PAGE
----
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Yunnan's Party Secretary lays out vision for the future

This article was posted by in News and published

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News outlet iFeng was recently granted an interview with Qin Guangrong (秦光荣), who has been Yunnan Party Secretary since 2011. The conversation, perhaps unsurprisingly, focused on the province's continuing struggles to manage its water resources. It also touched on the future of Dianchi Lake, Yunnan's slow but steady infrastructure upgrades as well as trade with neighboring countries.

The following is a short recap of comments and observations made by Qin during the 25-minute interview. It is a rare opportunity to hear an official at the highest levels discuss some of the pressing issues facing the province and its 46 million inhabitants.

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Regarding ongoing efforts to remediate Dianchi Lake and alleviate the effects of Yunnan's four-year drought

Qin quoted several statistics highlighting the amount of money that has been spent to clean up the lake. This includes spending an estimated 17 billion yuan (US$2.75 billion) on water infrastructure projects over the next decade.

In addition to discussing plans to build thousands of water strorage cisterns in rural areas, Qin commented on seldom-discussed strategies to clean up Yunnan's largest lake. Qin said the goal was to return Dianchi to its original condition. Beginning in the 1980s, serious pollution ruined lake water for even industrial use. Provincial and national authorities have spent billions of yuan and the better part of a decade trying to restore it.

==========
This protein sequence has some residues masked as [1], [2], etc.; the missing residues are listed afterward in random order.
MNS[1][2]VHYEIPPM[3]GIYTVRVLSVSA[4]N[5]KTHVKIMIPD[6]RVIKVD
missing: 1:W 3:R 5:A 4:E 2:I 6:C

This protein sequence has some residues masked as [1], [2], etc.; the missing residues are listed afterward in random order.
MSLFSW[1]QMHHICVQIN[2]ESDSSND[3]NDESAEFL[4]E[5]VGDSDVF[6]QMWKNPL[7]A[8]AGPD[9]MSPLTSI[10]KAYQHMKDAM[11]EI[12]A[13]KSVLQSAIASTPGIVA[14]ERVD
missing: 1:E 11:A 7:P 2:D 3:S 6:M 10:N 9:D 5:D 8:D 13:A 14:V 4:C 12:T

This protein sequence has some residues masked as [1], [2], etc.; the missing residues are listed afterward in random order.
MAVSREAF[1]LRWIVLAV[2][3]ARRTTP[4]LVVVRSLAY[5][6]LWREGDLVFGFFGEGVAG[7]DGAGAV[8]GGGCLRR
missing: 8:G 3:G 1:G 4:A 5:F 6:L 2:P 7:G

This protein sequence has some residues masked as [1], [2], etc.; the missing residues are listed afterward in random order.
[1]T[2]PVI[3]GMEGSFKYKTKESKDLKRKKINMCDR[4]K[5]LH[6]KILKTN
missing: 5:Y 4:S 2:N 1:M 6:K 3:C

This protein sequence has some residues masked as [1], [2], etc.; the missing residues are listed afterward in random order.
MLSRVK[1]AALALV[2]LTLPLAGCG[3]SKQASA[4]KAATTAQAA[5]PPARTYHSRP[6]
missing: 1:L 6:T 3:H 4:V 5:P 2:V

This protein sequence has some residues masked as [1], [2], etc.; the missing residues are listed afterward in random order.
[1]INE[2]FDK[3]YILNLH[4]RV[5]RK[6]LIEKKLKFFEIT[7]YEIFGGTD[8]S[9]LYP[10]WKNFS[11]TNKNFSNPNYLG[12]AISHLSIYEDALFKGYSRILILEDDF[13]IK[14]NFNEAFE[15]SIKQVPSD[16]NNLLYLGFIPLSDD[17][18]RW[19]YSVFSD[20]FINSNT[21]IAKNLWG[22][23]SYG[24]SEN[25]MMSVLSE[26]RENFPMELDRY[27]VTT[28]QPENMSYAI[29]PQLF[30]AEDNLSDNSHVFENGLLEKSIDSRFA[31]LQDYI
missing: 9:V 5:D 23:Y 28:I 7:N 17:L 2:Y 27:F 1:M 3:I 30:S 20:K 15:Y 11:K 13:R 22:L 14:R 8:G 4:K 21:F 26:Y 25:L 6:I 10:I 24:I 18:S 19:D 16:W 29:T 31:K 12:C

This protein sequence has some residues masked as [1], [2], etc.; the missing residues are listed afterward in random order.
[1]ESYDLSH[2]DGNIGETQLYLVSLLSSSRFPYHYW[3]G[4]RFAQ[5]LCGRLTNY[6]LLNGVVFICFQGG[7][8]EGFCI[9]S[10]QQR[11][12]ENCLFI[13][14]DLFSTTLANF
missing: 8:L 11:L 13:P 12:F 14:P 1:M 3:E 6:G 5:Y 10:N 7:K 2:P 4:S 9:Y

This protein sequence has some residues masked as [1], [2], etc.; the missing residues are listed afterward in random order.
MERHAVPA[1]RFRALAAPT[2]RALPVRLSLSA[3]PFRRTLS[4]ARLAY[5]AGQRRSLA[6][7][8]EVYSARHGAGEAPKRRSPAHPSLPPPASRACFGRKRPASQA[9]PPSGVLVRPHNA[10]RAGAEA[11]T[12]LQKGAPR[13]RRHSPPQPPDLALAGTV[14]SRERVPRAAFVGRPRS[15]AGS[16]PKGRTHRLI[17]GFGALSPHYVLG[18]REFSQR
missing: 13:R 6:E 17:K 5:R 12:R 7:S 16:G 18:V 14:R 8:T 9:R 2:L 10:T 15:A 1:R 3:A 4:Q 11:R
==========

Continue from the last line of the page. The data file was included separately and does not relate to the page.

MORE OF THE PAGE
Qin outlined a general strategy for rehabilitating the lake. The first step, he said, is to ensure that no one is currently drinking water from the lake. The second is to continue clean-up efforts on the dozens of rivers and streams emptying into the lake, many of which are still fouled by raw sewage. Qin mentioned the new sewage treatment plants being built around the lake but also outlined a huge water diversion strategy.

A bend on the Jinsha River in northwestern Yunnan
A bend on the Jinsha River in northwestern Yunnan

According to Qin, due to both the drought and current redirection practices designed to keep dirty water from entering Dianchi, the lake has become stagnant. To get water moving both into and out of the lake, Qin said water from the Jinsha River (金沙江) will be diverted from an area near Benzilan (奔子栏) northwest of Deqin (德钦).

Water will be rerouted 1,000 kilometers southeast to central Yunnan, eventually joining up with the Niulan River (牛栏江). Qin described a plan expected to replenish many of the reservoirs most vital to Kunming and its surrounding cities. The diverted water is also expected, over time, to flush stagnant water out of Dianchi. The water diversion project has yet to receive national approval but Qin said he expects permission to be granted and funds procured by October 1 of this year.

Qin was quick to say that although planners hope to return Dianchi's water to potable status by 2020 he would not be surprised if efforts took ten to thirteen years.

Regarding the objectives of Yunnan's "Bridgehead Strategy"